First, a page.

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High court won't hear from boy who tried to distribute religious gifts

By The Associated Press
04.02.04

TRENTON, N.J. — The U.S. Supreme Court will not review the case of a New Jersey student who was prohibited by his public school district from distributing pencils and candy canes with religious messages.

The justices announced last week that they would not hear Walz v. Egg Harbor Township Board of Education, an appeal filed by the family of Daniel Walz. He was a 5-year-old pre-kindergarten student when Egg Harbor Township school officials prevented him from giving the items to classmates at holiday parties in 1998.

His family claimed he was a victim of religious discrimination and the Rutherford Institute, a Charlottesville, Va.-based civil liberties organization, sued on his behalf. But a federal judge ruled that school officials acted properly, and that decision was upheld last August by a three-judge panel of the 3rd U.S. Circuit Court of Appeals.

The pencils in question read "Jesus loves little children" and the candy canes came with cards explaining that their "J" shape was in honor of Jesus Christ and that the red stripes represented his blood.

"I'm disappointed, but I had known it was a long shot," Dana Walz, the boy's mother, told The Press of Atlantic City. She said the family "would do the same thing all over again" if given the opportunity.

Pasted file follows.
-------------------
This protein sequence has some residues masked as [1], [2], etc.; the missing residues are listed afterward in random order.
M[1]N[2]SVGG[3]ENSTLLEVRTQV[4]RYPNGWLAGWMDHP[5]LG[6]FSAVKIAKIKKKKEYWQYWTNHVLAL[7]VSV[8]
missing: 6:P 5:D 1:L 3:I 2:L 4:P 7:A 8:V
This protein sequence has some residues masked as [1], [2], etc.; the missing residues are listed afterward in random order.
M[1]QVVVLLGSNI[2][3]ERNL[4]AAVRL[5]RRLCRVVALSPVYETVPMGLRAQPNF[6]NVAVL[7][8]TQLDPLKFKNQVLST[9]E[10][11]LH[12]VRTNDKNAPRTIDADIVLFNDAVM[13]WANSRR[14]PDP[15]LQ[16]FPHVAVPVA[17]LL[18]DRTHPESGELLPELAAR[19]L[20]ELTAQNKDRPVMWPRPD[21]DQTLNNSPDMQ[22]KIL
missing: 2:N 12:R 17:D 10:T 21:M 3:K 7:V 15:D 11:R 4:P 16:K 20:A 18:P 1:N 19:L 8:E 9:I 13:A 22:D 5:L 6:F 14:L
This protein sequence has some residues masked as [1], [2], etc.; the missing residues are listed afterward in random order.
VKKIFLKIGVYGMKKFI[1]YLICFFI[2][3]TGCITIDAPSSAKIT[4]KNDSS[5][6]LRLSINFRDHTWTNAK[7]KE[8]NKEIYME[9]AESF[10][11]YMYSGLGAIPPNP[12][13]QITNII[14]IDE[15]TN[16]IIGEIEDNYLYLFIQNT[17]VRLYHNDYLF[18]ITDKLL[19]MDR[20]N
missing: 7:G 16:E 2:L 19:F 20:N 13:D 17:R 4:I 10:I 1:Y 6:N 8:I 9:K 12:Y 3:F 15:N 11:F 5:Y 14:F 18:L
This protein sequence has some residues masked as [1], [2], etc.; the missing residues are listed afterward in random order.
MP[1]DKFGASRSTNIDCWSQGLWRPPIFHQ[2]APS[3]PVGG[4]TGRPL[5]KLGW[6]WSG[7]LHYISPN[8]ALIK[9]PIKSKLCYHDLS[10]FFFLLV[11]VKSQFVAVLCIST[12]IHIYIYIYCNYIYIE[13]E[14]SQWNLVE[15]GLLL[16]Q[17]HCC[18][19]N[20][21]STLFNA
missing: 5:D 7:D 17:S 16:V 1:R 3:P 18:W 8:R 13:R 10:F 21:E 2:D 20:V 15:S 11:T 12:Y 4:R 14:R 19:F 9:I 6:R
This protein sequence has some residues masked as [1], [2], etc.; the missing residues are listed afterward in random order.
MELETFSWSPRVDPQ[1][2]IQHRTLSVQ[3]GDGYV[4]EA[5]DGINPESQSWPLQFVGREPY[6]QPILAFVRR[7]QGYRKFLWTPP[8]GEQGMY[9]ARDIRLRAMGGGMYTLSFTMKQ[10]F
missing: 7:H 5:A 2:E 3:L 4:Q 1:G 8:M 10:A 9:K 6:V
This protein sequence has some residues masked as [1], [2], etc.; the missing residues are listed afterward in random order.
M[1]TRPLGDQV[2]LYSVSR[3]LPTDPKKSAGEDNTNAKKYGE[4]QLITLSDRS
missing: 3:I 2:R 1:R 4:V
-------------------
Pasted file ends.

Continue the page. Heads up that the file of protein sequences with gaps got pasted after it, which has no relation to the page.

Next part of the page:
Joe Betley, a lawyer for the Atlantic County school district, praised the ruling.

"We believe there was no basis for (the Supreme Court to intervene). We're glad that the Court saw it that way, and hopefully this will be the end of this road," he said.


Previous
3rd Circuit: School can bar boy from distributing religious items
Full court refuses to rehear case of New Jersey student who wanted to give Jesus pencils, candy canes to classmates. 10.03.03

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First Amendment Center Web site offers 2003-04 docket sheet, extensive case data, analysis; experts available for interviews. 07.01.04

Judge allows students to exchange religious Valentines
Temporary restraining order granted after five families file lawsuit accusing Texas school district of banning religious expression. 02.14.06

Girl had right to distribute religious fliers, federal judge rules
Court found that New York school district based rules on 'fear or apprehension of disturbance, which is not enough to overcome the right to freedom of expression.' 04.03.07

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